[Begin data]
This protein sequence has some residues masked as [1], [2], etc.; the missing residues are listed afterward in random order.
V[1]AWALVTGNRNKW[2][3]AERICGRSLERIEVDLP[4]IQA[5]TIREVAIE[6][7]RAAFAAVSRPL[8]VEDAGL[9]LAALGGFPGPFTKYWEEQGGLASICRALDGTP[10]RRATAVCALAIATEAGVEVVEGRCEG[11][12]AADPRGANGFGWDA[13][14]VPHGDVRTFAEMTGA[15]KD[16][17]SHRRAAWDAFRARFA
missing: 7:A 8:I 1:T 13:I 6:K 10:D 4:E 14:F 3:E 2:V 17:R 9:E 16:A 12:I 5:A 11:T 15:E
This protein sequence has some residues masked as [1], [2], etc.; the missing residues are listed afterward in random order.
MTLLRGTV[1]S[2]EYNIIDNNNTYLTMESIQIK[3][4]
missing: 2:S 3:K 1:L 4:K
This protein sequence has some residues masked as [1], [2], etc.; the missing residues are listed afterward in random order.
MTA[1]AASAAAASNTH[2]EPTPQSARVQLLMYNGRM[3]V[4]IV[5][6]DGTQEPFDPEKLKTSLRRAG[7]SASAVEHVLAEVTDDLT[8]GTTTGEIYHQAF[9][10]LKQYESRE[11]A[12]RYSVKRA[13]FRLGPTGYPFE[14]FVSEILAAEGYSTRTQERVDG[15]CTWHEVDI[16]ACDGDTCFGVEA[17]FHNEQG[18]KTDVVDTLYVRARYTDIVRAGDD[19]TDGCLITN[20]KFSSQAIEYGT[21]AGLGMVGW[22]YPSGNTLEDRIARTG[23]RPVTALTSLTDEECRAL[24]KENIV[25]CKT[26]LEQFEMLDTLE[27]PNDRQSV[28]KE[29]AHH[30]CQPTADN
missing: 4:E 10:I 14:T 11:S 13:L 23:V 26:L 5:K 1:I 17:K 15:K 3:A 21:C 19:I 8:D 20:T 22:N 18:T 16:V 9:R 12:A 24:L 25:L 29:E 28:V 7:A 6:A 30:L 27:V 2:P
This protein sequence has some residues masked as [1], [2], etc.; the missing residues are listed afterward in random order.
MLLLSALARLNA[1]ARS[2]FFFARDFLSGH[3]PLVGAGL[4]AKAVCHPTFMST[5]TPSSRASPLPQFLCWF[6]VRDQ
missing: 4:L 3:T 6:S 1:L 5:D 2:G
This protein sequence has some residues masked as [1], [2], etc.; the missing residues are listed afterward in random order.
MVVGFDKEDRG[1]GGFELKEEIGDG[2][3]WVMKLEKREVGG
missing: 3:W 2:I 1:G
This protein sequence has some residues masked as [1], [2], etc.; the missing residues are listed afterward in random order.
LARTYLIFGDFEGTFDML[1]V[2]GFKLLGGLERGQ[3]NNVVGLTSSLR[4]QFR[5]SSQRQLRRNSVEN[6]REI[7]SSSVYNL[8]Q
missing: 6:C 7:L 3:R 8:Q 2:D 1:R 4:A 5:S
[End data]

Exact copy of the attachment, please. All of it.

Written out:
This protein sequence has some residues masked as [1], [2], etc.; the missing residues are listed afterward in random order.
V[1]AWALVTGNRNKW[2][3]AERICGRSLERIEVDLP[4]IQA[5]TIREVAIE[6][7]RAAFAAVSRPL[8]VEDAGL[9]LAALGGFPGPFTKYWEEQGGLASICRALDGTP[10]RRATAVCALAIATEAGVEVVEGRCEG[11][12]AADPRGANGFGWDA[13][14]VPHGDVRTFAEMTGA[15]KD[16][17]SHRRAAWDAFRARFA
missing: 7:A 8:I 1:T 13:I 6:K 10:D 4:E 14:F 3:E 2:V 17:R 9:E 16:A 12:I 5:A 11:T 15:E
This protein sequence has some residues masked as [1], [2], etc.; the missing residues are listed afterward in random order.
MTLLRGTV[1]S[2]EYNIIDNNNTYLTMESIQIK[3][4]
missing: 2:S 3:K 1:L 4:K
This protein sequence has some residues masked as [1], [2], etc.; the missing residues are listed afterward in random order.
MTA[1]AASAAAASNTH[2]EPTPQSARVQLLMYNGRM[3]V[4]IV[5][6]DGTQEPFDPEKLKTSLRRAG[7]SASAVEHVLAEVTDDLT[8]GTTTGEIYHQAF[9][10]LKQYESRE[11]A[12]RYSVKRA[13]FRLGPTGYPFE[14]FVSEILAAEGYSTRTQERVDG[15]CTWHEVDI[16]ACDGDTCFGVEA[17]FHNEQG[18]KTDVVDTLYVRARYTDIVRAGDD[19]TDGCLITN[20]KFSSQAIEYGT[21]AGLGMVGW[22]YPSGNTLEDRIARTG[23]RPVTALTSLTDEECRAL[24]KENIV[25]CKT[26]LEQFEMLDTLE[27]PNDRQSV[28]KE[29]AHH[30]CQPTADN
missing: 4:E 10:I 14:T 11:S 13:L 23:V 26:L 5:K 1:I 17:K 15:K 3:A 21:C 19:I 8:D 20:T 22:N 18:T 16:V 9:R 12:A 24:L 25:L 29:E 28:V 7:A 6:A 30:L 27:V 2:P
This protein sequence has some residues masked as [1], [2], etc.; the missing residues are listed afterward in random order.
MLLLSALARLNA[1]ARS[2]FFFARDFLSGH[3]PLVGAGL[4]AKAVCHPTFMST[5]TPSSRASPLPQFLCWF[6]VRDQ
missing: 4:L 3:T 6:S 1:L 5:D 2:G
This protein sequence has some residues masked as [1], [2], etc.; the missing residues are listed afterward in random order.
MVVGFDKEDRG[1]GGFELKEEIGDG[2][3]WVMKLEKREVGG
missing: 3:W 2:I 1:G
This protein sequence has some residues masked as [1], [2], etc.; the missing residues are listed afterward in random order.
LARTYLIFGDFEGTFDML[1]V[2]GFKLLGGLERGQ[3]NNVVGLTSSLR[4]QFR[5]SSQRQLRRNSVEN[6]REI[7]SSSVYNL[8]Q
missing: 6:C 7:L 3:R 8:Q 2:D 1:R 4:A 5:S